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Oscillator

Discussion in 'General Electronics Discussion' started by Jordy Dominicus, Apr 21, 2016.

  1. Jordy Dominicus

    Jordy Dominicus

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    Apr 12, 2016
    Hello,

    I finished building my digital clock and it's working fine. At the moment I increase the minutes by pressing a button, but I'd like a signal that gets high once per minute. I could use a 555 timer, but they aren't really accurate. Is there an another easy way to create a more accurate oscillating signal? Thanks :)
     
  2. hevans1944

    hevans1944 Hop - AC8NS

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    Jun 21, 2012
    Line operated or battery operated? 50 Hz power-line frequency? Easy enough to divide the power-line frequency with digital counter to create one pulse per minute. Or program a PIC to do that, which is the approach I would recommend. The absolute simplest PIC will be more than adequate for the task.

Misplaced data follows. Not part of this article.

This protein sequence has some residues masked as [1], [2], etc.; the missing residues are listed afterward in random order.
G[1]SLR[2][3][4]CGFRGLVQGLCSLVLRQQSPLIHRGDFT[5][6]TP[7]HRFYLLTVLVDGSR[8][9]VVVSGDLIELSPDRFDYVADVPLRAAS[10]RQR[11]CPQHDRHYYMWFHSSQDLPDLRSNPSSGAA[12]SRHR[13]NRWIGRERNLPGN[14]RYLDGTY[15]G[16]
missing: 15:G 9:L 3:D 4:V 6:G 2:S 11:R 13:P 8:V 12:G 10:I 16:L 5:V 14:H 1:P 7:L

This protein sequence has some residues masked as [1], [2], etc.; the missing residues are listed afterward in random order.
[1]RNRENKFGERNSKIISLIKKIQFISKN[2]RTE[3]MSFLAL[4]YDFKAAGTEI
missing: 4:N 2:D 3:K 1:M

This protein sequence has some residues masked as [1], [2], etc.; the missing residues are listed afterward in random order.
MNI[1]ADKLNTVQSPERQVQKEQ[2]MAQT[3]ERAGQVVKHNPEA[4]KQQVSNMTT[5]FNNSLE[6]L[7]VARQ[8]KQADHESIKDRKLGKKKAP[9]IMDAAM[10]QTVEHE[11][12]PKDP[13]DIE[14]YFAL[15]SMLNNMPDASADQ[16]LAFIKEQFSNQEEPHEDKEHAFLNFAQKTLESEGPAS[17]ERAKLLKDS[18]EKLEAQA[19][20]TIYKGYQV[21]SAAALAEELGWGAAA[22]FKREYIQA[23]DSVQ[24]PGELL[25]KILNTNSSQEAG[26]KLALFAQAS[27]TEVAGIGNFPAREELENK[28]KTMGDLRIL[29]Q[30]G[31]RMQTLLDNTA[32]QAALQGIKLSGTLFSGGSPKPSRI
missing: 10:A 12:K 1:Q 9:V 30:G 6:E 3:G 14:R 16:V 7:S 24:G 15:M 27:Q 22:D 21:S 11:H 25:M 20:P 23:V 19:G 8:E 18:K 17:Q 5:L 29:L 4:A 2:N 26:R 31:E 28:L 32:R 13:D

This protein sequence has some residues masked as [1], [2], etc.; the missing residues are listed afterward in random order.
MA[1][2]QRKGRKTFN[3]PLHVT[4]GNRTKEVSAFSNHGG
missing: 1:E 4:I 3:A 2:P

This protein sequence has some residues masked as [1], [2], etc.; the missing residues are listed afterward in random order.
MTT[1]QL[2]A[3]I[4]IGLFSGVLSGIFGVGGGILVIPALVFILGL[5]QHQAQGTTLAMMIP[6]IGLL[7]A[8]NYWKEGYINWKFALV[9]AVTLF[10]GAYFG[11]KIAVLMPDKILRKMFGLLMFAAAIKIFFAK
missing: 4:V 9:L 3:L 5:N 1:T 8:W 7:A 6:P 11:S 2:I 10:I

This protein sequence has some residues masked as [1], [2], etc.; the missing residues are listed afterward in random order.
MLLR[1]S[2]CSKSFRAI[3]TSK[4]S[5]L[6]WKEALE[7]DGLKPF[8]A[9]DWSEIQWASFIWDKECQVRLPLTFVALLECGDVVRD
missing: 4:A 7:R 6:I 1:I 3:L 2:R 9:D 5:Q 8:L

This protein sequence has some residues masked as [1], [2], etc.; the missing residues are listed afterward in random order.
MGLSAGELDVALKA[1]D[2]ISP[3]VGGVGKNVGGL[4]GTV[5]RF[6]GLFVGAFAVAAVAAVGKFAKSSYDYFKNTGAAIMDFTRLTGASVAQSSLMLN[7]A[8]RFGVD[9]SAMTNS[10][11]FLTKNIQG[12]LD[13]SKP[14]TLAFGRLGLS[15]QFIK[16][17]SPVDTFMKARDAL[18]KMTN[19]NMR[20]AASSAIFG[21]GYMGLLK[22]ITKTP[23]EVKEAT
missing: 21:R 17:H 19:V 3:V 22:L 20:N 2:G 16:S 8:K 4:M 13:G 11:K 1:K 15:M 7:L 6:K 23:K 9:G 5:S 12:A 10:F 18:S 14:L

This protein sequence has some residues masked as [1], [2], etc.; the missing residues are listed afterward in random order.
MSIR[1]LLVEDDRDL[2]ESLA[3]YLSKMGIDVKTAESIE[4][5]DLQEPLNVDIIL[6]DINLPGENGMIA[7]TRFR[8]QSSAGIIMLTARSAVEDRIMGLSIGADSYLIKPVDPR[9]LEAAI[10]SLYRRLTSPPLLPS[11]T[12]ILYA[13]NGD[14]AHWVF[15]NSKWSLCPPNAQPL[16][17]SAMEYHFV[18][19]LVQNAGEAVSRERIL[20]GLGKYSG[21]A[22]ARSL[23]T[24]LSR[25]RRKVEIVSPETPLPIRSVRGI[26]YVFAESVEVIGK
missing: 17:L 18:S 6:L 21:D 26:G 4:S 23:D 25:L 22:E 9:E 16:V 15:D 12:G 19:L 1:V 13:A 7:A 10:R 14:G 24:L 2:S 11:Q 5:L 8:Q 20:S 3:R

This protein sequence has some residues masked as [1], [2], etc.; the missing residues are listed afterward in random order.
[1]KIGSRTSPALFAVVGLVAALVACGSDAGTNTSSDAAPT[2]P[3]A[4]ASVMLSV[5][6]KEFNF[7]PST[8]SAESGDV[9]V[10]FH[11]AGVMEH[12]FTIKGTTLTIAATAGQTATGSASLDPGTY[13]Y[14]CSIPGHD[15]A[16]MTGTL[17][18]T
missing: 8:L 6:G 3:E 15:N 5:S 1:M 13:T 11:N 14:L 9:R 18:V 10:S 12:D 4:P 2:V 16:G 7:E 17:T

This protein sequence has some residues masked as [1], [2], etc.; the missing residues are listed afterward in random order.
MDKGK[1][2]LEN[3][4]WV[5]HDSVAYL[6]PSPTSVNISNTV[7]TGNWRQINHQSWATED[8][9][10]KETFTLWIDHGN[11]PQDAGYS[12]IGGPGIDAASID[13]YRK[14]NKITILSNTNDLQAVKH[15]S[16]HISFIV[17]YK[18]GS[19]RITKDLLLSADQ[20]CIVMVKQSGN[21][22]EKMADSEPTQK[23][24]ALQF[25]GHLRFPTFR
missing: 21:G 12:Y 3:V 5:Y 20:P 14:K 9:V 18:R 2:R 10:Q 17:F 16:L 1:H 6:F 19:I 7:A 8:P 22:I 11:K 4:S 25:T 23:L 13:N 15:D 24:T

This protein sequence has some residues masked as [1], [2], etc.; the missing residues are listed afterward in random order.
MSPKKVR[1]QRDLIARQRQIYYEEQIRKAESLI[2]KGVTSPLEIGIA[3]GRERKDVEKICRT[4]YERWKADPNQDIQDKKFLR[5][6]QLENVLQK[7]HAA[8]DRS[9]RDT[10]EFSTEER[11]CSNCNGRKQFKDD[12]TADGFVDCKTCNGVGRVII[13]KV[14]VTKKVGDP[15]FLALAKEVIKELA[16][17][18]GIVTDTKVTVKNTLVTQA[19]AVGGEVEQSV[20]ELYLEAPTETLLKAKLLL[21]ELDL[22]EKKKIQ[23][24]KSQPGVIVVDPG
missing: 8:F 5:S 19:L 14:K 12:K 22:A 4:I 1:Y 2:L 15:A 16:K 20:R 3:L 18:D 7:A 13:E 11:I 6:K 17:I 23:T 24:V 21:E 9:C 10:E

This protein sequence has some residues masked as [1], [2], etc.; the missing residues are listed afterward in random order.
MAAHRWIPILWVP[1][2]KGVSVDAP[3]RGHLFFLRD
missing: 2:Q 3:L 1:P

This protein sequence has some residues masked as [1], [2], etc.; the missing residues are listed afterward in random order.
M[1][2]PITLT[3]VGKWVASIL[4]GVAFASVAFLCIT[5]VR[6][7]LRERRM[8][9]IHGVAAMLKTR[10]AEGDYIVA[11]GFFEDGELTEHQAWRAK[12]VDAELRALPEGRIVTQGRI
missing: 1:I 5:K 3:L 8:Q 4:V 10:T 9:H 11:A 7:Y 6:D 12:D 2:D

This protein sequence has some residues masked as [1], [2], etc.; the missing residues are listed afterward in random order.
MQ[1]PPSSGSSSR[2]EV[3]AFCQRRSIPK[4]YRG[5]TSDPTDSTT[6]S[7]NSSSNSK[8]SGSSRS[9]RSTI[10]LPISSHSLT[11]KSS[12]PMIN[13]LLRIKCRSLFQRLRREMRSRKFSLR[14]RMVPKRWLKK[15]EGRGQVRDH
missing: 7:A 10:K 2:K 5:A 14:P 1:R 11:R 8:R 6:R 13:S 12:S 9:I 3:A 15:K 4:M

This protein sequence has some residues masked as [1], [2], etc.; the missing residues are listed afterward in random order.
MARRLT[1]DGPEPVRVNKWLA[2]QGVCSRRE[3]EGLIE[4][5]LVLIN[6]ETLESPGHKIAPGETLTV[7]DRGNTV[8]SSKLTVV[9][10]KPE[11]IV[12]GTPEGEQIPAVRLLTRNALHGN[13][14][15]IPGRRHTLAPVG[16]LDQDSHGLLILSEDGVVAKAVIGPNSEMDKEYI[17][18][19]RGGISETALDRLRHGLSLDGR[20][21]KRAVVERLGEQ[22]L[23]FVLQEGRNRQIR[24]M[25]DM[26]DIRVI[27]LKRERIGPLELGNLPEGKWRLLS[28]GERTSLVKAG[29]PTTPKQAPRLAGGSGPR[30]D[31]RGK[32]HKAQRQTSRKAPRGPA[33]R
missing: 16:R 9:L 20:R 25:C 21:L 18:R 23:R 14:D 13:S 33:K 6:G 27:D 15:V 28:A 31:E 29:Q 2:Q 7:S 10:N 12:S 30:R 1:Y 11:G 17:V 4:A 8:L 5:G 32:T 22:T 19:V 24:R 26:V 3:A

You can safely get 100 Hz pulses from the power line by using a small center-tapped 6.3 VAC filament transformer to drive the base of an NPN transistor through two 1N4148 small-signal diodes and a 1 kΩ current-limiting resistor. Connect the center-tap to circuit common and the diodes between the ends of the secondary winding and the base of the transistor, anodes to the transformer and cathodes (connected together) to the current-limiting resistor. Connect the emitter to circuit common. Connect the collector to a 1 kΩ pull-up resistor, the other end of which is connected to +Vcc logic supply.